The writing is crisp and the play moves along at a deft pace. But the words are simply a vehicle for Kyle Durack’s powerful interpretation. The Canadian actor was born with spastic diplegia cerebral palsy, and in this piece he sheds his disability along with his clothes to reveal the inner strength concealed by a “weakened” body.

Durack plays “Long Game,” a character with cerebral palsy who, on his first day at high school, meets a gang of typical school bullies —Clint, Arnold and their leader, Tommy Gun. After some initial ribbing, “Long Game,” as they nickname him, rather than being bullied, is inducted into the group.

As time passes, “Long Game” tells stories of pranks, including spying on the girl’s showers, where “Long Game” falls for Allison Reynolds, cheerleader and unattainable goddess.

At the end of the year, the boys go camping and the real long game is revealed as Durack’s character is left naked and alone on a mountain. At this point, Durack is literally and figuratively naked. For the rest of the play, he remains physically bare as he builds an emotional wall fueled by revenge.

At the end…? Well it is a revenge fantasy, but there will be no spoilers here.

Durack uses his physicality well as he tells the story. He begins with a pronounced limp, the weight on his left leg almost exclusively balanced on his toes, the scar from his surgery clearly snaking down his back as he turns. When “Long Game” decides to rebuild himself to carry out his plan, Durack shifts his posture to portray new strength of both body and purpose.

“Naked Man Rising” mixes humor and action into the monologue, and writers Chambers Stevens and Travis Perkins (who also directed) are to be complimented. But this is Durack’s show. He breathes life into “Long Game” and the audience gets to enjoy and share in his transformation.

Ultimately, the naked man rises, both in the text and on the stage, and rises high.

The show was presented July 13-16 as part of the Son of Semele Solo Creation Festival. The festival continues through July 31.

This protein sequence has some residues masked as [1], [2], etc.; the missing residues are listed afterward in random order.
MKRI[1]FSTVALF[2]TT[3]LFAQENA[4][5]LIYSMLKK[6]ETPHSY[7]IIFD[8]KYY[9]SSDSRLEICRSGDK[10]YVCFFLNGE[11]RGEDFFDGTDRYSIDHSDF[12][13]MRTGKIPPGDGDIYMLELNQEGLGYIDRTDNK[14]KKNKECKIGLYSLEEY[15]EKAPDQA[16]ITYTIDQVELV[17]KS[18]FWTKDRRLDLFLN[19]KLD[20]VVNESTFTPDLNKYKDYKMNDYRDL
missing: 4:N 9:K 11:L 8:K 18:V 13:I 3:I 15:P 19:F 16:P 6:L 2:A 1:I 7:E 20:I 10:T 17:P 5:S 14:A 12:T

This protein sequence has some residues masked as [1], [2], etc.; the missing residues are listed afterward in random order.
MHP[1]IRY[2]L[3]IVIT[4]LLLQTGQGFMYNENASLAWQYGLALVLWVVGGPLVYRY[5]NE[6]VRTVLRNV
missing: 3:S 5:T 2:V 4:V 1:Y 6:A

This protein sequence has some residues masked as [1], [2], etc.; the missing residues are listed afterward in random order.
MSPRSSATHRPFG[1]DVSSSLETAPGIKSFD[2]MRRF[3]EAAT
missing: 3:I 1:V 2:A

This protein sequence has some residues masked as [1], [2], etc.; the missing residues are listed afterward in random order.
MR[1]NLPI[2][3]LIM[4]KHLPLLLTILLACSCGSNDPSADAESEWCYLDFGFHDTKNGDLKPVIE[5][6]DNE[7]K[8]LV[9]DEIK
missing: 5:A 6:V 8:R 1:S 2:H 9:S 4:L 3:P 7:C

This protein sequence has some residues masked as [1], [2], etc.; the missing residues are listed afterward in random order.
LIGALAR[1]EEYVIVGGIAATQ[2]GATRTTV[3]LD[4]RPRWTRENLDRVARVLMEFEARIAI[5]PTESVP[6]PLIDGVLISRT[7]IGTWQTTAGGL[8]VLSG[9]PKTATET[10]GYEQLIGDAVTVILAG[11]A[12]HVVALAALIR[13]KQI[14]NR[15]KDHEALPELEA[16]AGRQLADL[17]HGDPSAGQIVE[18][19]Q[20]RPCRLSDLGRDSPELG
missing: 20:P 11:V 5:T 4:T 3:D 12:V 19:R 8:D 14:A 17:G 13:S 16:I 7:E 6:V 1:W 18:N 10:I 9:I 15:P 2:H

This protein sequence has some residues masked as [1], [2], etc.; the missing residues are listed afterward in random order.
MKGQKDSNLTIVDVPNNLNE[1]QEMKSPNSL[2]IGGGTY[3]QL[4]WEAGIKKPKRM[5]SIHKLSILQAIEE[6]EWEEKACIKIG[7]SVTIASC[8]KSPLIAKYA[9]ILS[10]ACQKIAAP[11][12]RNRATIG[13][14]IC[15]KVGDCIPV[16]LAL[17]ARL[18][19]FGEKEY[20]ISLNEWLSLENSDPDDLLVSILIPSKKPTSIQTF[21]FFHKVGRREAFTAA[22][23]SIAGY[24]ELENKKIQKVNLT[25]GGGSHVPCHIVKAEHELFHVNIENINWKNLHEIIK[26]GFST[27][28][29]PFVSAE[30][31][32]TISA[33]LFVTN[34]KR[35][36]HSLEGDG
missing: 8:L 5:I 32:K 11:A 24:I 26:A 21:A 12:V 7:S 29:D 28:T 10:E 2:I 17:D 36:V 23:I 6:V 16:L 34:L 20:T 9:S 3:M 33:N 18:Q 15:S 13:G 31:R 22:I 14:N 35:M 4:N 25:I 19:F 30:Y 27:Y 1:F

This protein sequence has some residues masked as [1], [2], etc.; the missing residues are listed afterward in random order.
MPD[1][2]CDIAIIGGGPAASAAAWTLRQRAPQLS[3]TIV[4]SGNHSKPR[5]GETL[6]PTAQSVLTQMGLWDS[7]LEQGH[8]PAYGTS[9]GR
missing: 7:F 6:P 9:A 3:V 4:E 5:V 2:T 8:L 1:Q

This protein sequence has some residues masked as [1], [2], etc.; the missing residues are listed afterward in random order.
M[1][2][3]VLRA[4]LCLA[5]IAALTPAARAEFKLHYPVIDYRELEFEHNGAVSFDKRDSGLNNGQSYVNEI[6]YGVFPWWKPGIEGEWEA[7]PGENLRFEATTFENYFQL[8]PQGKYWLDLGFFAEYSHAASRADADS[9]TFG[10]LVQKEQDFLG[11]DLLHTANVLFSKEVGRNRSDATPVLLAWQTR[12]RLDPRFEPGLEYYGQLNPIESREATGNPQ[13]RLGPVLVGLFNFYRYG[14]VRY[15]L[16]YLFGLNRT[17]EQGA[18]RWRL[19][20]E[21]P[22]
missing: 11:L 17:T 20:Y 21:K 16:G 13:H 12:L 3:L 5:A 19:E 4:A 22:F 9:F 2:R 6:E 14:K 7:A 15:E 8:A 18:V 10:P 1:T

For information, visit

Glamor, Glitz and Gore

photosHOLLYWOOD, Calif. — Among the flashier and more obviously touristy sites on Hollywood Boulevard sits the biggest treat for fans of Tinseltown’s Golden Age.

The Hollywood Museum is housed in the old Max Factor makeup factory, on the corner of Highland Avenue in the heart of Hollywood. Factor was the makeup artist to the stars and dubbed “the father of modern makeup.” He purchased the building in 1928, shortly before the Great Depression started, and the Art Deco-style building finally opened in 1935.

Over the years, the cosmetics company Factor built went through various owners before the building was sold to the museum in 1994. It took nine years to restore the building’s lobby to its current splendor, and while the ground floor focuses on old Hollywood glamor and the work of Factor, movie paraphernalia fills the basement and upstairs former factory space.


Hannibal Lecter’s cell from “Silence of the Lambs.”

As well as being a fabulous building, the museum has something for every taste. Interested in horror? How about Hannibal Lecter’s cell from “Silence of the Lambs.” Old Hollywood? Here’s Cary Grant’s car, which sits under the model plane used in “Jurassic Park 3.” Movie props? The Beverly Hillbilly’s car sits upstairs, along with costumes from movies as diverse as “Planet of the Apes,” The Flintstones” and “Star Trek,” and TV shows from “I Dream of Genie” to “Mad Men.”

The basement is every horror lover’s dream, with costumes and tributes to legendary actors such as Karloff, Lugosi and Cheney, as well as monsters from Frankenstein, The Mummy, Dracula and the Werewolf, to modern terrors such as Jason, Michael Myers and Freddy Krueger, and cult favorites such as Vampira (Elvira is upstairs, along with her car).


Marilyn Monroe memorabilia. Photo by Ramona Young.

The museum also claims to host the largest collection of Marilyn Monroe memorabilia, including her “Million Dollar Dress,” the coroner’s report, her makeup and various and sundry items and photos.